I've found it intensely interesting and informative to read of your experience - it gave me insight into the difficulty that one experiences as well as the change in embouchure technique required for the lower (normal?) range of playing.
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Eliot
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PostPosted: Sun Feb 28, 2021 12:26 pm    Post subject: Reply with quote

Voltrane wrote:
Eliot,

I do not know why but my private message does not want to leave my outbox...so I post a summing up:
- what is described in page 25 of the book is quite exactly what I was talking about.
- Regarding the embouchure, here is a link to a page with a drawing of Robert Pichaureau playing (down left)
https://ecole-partouche.com/fichiers_documents/trompetterespir.ion
Not far from the bulldog setting, but we never spoke of millimeters about jaw or teeth alignment.
Regards.


Hmmm ... interesting pic to which I can relate - when I'm having trouble with my embouchure and range!
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SteveDurand
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PostPosted: Sun Feb 28, 2021 9:29 pm    Post subject: Reply with quote

Eliot wrote:
Hi again Steve,

Re
Upstream setting
My understanding atm is that the lip setting S&C recommend will result in an upstream air movement. Costello's diagram on p92 of the pdf file I've downloaded (Part II, The Stevens - Costello Triple C Embouchure Technique) is pretty clear, but may well be an exaggerated description and/or I may be misunderstanding S&C. Once again though, it seems to boil down to "what works for you."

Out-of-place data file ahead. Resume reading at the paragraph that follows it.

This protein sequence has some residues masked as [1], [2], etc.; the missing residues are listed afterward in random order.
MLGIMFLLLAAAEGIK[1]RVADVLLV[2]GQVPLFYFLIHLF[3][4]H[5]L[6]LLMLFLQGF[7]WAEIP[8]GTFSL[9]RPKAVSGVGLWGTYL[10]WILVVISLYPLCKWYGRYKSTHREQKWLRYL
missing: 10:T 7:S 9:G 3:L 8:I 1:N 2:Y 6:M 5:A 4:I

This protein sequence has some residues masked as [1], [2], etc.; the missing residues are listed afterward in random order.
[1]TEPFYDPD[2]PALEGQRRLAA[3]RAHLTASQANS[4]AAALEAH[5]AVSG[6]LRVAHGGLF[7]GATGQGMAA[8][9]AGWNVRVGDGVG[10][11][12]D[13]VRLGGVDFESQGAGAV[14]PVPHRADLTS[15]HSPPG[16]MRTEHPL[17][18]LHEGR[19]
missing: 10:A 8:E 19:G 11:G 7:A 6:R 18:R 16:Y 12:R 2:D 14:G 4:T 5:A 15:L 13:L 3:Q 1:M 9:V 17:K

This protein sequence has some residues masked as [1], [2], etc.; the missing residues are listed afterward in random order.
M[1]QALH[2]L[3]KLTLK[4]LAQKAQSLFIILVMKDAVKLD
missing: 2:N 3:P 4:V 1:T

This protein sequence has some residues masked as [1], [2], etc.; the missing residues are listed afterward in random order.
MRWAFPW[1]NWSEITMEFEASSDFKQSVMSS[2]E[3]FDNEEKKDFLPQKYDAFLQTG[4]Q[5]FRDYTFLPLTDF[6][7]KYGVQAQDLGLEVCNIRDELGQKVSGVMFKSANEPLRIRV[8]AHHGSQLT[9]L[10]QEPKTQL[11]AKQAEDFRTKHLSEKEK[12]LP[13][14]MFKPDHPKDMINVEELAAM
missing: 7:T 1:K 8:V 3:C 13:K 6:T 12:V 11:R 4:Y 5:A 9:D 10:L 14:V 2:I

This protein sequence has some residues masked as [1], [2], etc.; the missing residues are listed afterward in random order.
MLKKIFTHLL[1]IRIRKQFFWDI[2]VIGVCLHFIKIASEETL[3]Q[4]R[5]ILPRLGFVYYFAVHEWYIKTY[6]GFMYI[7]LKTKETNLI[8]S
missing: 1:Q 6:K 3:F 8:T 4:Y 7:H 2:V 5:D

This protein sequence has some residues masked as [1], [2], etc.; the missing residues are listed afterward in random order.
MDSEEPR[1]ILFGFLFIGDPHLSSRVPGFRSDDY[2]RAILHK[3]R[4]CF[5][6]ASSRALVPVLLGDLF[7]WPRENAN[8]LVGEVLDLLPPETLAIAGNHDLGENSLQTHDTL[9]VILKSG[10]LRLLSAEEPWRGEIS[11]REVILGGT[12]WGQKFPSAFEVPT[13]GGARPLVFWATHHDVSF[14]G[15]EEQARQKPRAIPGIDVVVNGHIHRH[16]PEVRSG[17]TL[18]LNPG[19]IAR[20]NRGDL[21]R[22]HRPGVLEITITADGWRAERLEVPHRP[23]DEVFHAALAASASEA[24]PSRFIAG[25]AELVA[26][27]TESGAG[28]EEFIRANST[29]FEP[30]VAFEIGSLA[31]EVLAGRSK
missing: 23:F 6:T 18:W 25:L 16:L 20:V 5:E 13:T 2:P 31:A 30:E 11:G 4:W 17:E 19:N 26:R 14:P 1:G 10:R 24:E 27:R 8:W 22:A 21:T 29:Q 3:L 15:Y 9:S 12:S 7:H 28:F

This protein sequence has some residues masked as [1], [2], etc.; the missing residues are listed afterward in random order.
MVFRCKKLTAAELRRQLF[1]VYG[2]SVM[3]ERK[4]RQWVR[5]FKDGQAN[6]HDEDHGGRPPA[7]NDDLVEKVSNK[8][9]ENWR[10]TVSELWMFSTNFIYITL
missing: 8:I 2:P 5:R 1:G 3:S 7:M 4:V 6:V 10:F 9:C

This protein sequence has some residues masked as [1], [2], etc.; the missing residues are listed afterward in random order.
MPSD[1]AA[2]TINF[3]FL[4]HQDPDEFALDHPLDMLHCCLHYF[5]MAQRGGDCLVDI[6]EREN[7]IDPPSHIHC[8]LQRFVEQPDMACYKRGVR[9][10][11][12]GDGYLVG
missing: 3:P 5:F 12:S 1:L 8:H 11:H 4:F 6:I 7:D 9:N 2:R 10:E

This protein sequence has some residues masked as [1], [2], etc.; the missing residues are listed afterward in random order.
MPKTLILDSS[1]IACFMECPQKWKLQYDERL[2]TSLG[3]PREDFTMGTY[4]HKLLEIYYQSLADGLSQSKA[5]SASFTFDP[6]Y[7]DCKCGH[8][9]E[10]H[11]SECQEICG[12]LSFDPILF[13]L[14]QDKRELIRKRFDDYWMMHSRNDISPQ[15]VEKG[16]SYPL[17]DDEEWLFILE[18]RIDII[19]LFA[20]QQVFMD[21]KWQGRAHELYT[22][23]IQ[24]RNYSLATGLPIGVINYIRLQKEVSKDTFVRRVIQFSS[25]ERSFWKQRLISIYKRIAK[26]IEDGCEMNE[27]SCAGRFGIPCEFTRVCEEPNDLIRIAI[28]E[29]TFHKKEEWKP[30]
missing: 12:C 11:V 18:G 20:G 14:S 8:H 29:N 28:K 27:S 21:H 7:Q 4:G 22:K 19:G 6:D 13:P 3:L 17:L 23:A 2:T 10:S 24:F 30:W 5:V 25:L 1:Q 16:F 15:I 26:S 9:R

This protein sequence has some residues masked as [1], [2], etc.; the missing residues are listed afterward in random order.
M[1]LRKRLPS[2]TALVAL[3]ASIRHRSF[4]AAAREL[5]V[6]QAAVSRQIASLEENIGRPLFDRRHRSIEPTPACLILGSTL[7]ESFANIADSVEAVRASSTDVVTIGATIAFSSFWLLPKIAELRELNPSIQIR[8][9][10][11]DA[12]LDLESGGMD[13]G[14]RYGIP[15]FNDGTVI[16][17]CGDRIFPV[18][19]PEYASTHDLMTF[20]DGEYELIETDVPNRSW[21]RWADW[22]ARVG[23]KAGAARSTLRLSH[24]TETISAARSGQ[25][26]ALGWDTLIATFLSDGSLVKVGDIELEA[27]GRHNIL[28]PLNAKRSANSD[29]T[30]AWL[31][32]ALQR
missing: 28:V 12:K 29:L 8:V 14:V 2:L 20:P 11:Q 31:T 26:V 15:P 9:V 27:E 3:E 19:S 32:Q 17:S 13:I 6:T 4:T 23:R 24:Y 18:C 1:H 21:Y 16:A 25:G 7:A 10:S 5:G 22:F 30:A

I'm using the definition of upstream as identified by Reinhardt. Studies have found that the direction of the airstream is determined by the proportion of upper lip vs lower lip in the mouthpiece. Regardless of the picture in the S-C book, if you put more top lip in the cup you have a downstream embouchure.

One of my key discoveries when I was working it out was that it worked better for me if I put more top lip in the cup.

Eliot wrote:

Tongue arch & buccal cavity as a closed system
Question: Does not the air being expelled from the lungs prevent reverse airflow down both the gullet and the windpipe? Effectively, that air pressure arising from the lungs' expulsion would then, for practical purposes and at that moment in time, seal the 'rear-end' of the system?


If the movement of the tongue could somehow create more pressure than that supplied by the lungs then it would push the air back into the lungs and they would expand slightly. The system can only generate as much pressure as it weakest part. The tongue cannot create more pressure in the system than the lungs can provide.

Another thought about the tongue: Your tongue is always in your mouth and I think that it will always displace the same volume. So moving it up and forward will not create smaller Buccal cavity. Just a differently shaped one.

Thanks for the discussion. I enjoy it.

Steve
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Eliot
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PostPosted: Sun Feb 28, 2021 10:30 pm    Post subject: Reply with quote

Re Upstream setting